Urban Subjects

Beyond Minimum

 Artist Statement
—Urban Subjects

The series Beyond Minimum opens a space for the imagination of other forms of housing, and other modes of living, through three specific historical examples from the late 1920s to today. Beginning with the question of Existenzminimum, an idea of a Minimum Dwelling defined by architects at the 1929 Congres Internationaux d’Architecture Internationale (CIAM) in Frankfurt, Germany, Urban Subjects push beyond our current limited imagination in regards to design and the market, and instead imagine “beyond minimum” housing as a return to housing for use value rather than exchange value. It is so concretely obvious at the moment to point out that the market has both captured and limited the imagination of housing and so we bring forward three examples of when a minimum was met as a possibility. Yet, to be honest, accepting the idea or marker of a better minimum is also the product of a restricted imagination—the austerity imagination. When developers propose a micro-loft as a solution, they inflict the logic of the market – it is better to own the minimum, to get your foot on the ladder of the market…better to have a “starter apartment” than to imagine a different mode of living.

Three Spaces

I) In 1929, CIAM architect Grete Schütte-Lihotzky approached this question of minimum through a one-room apartment that would provide everything a “new independent” woman needed. How could rational design and attention to details of material and bodily movement, not simply meet a minimum, but shape and accommodate a different kind of life—one other than the gendered spaces women had access to? Of these apartments, Schütte-Lihotzky said, “The correct arrangement and division of one space, designed for unconstrained movement in a manner as simple as can be, increases contentment much more than the pride of having such-and-such many rooms” [1].

II) In response to a call from priest and former Resistance fighter Abbé Pierre to find a solution for a housing crisis in Paris in the mid-1950s, Jean Prouvé designed his prefabricated house, Maison des Jours Meilleurs (A House for Better Days). Through beautiful machine-age technology, the round spaces of the house do more than provide a life-saving minimum. It is more than a shelter for bare life, it’s a house for better days. The refugee crisis Prouvé was responding to is a crisis that stretches to today. The current crisis in Europe is met with proclamations of state generosity and then clamp-downs of state violence; meanwhile refugees live in camps. The minimal architectural solution provided by Jean Prouvé would be welcome today – despite it not being enough. We are put in the paradoxical position of giving a concrete example of a minimum from the past which exceeds what is done today, while knowing that a minimum is never acceptable.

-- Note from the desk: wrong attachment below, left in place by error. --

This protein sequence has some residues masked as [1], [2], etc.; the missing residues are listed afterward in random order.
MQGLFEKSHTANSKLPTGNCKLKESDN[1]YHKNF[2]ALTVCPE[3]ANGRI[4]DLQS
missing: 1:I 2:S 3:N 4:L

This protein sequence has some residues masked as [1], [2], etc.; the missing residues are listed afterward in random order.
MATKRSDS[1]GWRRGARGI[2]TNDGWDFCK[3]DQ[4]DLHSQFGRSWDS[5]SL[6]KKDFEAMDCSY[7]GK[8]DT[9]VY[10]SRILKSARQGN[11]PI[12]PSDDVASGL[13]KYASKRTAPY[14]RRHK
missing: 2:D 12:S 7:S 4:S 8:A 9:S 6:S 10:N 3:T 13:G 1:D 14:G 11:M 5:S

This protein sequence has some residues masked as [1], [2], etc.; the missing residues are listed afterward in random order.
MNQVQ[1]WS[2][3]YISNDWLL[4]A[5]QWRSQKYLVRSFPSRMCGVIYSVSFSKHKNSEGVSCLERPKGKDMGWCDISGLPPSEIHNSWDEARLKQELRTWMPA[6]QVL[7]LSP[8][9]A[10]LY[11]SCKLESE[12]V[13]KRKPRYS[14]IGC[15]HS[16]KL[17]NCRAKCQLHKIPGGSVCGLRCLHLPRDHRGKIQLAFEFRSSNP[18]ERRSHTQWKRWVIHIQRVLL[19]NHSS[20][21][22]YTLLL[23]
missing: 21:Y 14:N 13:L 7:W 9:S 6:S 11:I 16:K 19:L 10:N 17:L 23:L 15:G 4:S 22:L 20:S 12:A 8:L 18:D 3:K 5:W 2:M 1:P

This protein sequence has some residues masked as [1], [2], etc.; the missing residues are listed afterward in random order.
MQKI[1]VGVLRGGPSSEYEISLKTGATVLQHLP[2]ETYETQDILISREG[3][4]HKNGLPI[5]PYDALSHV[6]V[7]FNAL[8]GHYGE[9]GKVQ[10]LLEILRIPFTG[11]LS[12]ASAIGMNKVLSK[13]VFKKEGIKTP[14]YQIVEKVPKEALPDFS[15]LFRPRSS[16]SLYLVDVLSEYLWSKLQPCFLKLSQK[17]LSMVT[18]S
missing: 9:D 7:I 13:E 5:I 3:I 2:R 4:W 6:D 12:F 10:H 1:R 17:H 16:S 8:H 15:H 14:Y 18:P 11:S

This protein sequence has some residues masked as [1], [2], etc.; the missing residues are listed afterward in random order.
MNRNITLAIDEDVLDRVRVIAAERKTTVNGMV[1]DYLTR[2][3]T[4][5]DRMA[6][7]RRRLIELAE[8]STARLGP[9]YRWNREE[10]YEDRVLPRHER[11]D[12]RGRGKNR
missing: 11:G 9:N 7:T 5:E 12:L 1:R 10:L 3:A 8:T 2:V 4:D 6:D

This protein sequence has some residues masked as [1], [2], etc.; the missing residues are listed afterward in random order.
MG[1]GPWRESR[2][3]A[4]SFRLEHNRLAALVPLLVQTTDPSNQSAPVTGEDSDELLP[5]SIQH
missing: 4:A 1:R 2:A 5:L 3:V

III) Henri Lefebvre wrote that proletarian housing is “Reduced to a minimum, barely ‘vital’, it depends on various ‘facilities’, on the ‘environment’, that is, on social space, even if it is not well maintained” [2]. Countering this, he asked the question, “Can we, in the so-called modern world, discover an architecture of enjoyment?” [3].  One of the mega-structures of social housing in Vienna, the Alt-Erlaa Social Housing Estate, designed by Harry Glück & Partners (built 1973 -1985), tries to overcome the division of social housing and an architecture of enjoyment. At the top of stepped terrace towers is an outdoor swimming pool for the residents’ use, or even “enjoyment.” The minimum of social housing, an imagination that paternalistically excludes enjoyment, is exceeded here. The swimming pool goes beyond minimum, but is also more than adornment. This small excess of the minimum is something to be triumphed.

Lefebvre’s architecture of enjoyment would be entirely different if understood as a result of a shift from exchange value to use value. Such a turn (or return) to use value would overcome the market imperative of a spatial minimum.  A minimal space does not have to be a “starter condo” or a “micro-loft,” destined to live its life continually flipped for profit. All these examples make use and living the active value. Beyond Minimum should not be seen as simply a socially necessary quantity of square feet or a quality of design and manufacture, but it moves toward questions of the qualities of life and space that lead to an actual architecture of enjoyment.

[1] Susan Henderson, “Housing the Single Woman: The Frankfurt Experiment,” Journal of the Society of Architectural Historians, vol.68. no.3 (2009), page 362.

[2] Henri Lefebvre, Toward and Architecture of Enjoyment. Ed. Lukasz. Trans., Robert Bononno. Minneapolis, University of Minnesota Press, 2014, page 5.

[3] Op cite, page 16.